Here is the “Black Friday” question of the day from Martin Lewis at the Telegraph: Is it time to ban Christmas presents?
Is it time to ban Christmas presents? Across the country people are growling at the enforced obligation to waste money on that they can’t afford, for people who won’t use it. Festive gift-giving has lost its point, risks doing more harm than good, misteaches our children about values and kills the joy of anticipation of what should be a joyous time.
Before you think this is just curmudgeonly bah humbug, this rant isn’t about presents under the spruce from parents or grandparents to children or spouses. It’s about the ever growing creep of gifts to extended family, colleagues, children’s teachers and more.
The next year, I polled 10,000 people on whether we should ban presents. Seven per cent said ditch all of them, 30 per cent said to all but children, and a further 46 per cent said limit it to the immediate family. Fewer than one in five supported giving beyond that.
Social convention says give a gift to someone, or their children, and you usually create an obligation on the recipient to buy back, whether they can afford it or not. If that obligation is something they will struggle to fulfill, you actually let them down.
Gift giving misprioritizes people’s finances.
Christmas presents are a “zero sum” game, as people usually swap gifts of similar value. Look at it as a simple equation:
David gives Nick a £40 blue tie for Christmas; Nick gives David a pair of £40 designer orange socks.
The net result … Nick has spent £40 and got a blue tie; David has spent £40 and got orange socks.
Effectively, you pay to receive someone else’s choice of object. Fine if people have wealth, but consider Janet and John. Financially, everything’s bonzer for her, so she decides, generously, to buy gifts for all and sundry. In her cousin John’s case, it’s a pair of £25 funky cufflinks. Yet he’s skint, in debt, and has three kids but pride obliges him to buy her something of equal value.
Without the gift giving obligation, would John have really chosen to prioritise spending £25 to receive cufflinks? Instead, perhaps he’d have replaced his children’s shoes or repaid some debt. Worse still, maybe he borrowed more to buy Janet her gift.
In other words, giftswapping skewed John’s priorities. He would’ve been better off if Janet hadn’t bought him a present.
Some will say my view is unromantic, and others more bluntly call me Scrooge. However, this isn’t about stopping festive fun, it’s a challenge to pressured, blithe and habitual gift giving.
When buying’s a chore, a thing to tick off a list, does that really help our pockets or our souls? Spending your time making tokens others appreciate, or even just being more considerate, is more in keeping with the spirit of winter festivals. Perhaps the real gift is to release someone from the obligation of buying you a present.
Banning Goes Too Far
Certainly banning voluntary actions goes well overboard. We do not need more ridiculous regulations telling people what they can or cannot do.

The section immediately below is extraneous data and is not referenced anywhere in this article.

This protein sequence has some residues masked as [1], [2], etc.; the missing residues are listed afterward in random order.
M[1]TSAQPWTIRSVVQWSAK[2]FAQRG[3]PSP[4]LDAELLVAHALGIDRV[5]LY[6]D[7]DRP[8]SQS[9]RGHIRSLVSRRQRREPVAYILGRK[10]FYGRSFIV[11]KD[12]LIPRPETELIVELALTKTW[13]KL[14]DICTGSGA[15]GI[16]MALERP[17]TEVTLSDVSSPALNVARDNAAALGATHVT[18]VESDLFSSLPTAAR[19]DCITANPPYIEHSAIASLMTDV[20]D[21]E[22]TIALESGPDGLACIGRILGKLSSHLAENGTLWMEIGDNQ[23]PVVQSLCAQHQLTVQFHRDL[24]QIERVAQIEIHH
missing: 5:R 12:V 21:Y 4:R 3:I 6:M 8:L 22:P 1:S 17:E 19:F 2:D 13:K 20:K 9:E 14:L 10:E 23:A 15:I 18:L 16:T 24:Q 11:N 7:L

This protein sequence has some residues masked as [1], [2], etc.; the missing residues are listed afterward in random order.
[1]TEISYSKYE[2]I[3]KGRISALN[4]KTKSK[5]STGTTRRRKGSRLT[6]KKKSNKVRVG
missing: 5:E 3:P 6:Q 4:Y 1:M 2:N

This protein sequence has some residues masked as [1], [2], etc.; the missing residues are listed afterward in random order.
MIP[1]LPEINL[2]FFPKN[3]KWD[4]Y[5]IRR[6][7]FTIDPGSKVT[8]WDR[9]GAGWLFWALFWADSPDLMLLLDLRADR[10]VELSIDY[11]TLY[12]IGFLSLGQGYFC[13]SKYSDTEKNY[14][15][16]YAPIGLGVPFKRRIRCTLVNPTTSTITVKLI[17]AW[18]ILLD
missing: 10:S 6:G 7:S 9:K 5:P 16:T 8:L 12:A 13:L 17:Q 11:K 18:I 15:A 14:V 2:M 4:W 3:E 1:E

That said, it is certainly a sad testimony that every year people trample others to death, rushing to get the latest hot toy for their kid, when the toy will be forgotten or abandoned days or even hours later.
Gift cards are popular, but what the hell is the point?
I give you a $50 gift card to Kohls and you give me a gift card to Home Depot? Is there any point to this madness?
Getting a gift card to a place I shop certainly is better than getting something I have to exchange (or throw away), but how is a gift card better than just getting $50 in cash. Yet, if I give you $50, and you give me $50 what is the point?
The obvious answer (yet one that few see), is there is absolutely no point at all.
Christmas Is For Kids
Young kids cannot shop for themselves, nor do they have any money, so I suppose a case can be made for getting children presents, provided one does not break the bank to do so.
Matter of Practicality
Other than shopping for kids, the whole Christmas charade makes no practical sense whatsoever.
Yet every year, the vast majority acts like a herd of lemmings, rushing around wondering whether or not Aunt Martha or Sister Suzie will like will like the gifts we bought them.
I actually like shopping. However, I hate crowds and I hate shopping under pressure.
Instead, I buy gifts for people that I am sure they will like, whenever I see them. Frequently my Christmas shopping is nearly finished by June.
This way, shopping is a joy, not a chore. And gifts from the heart are always more appreciated.
For everyone else it’s high time to be practical.
Call the Whole Thing Off
If all you are going to do is exchange gift cards, or worse yet buy any damn thing just to get Aunt Martha, Sister Suzie, or cousin Louie something they may not need and/or could not afford to buy on their own, then why bother?
There is no need to ban Christmas, but there is certainly a need for common sense, and common sense suggests the best thing to do is have a “family gathering” suggesting to call the whole Christmas exchange charade off.
Mike “Mish” Shedlock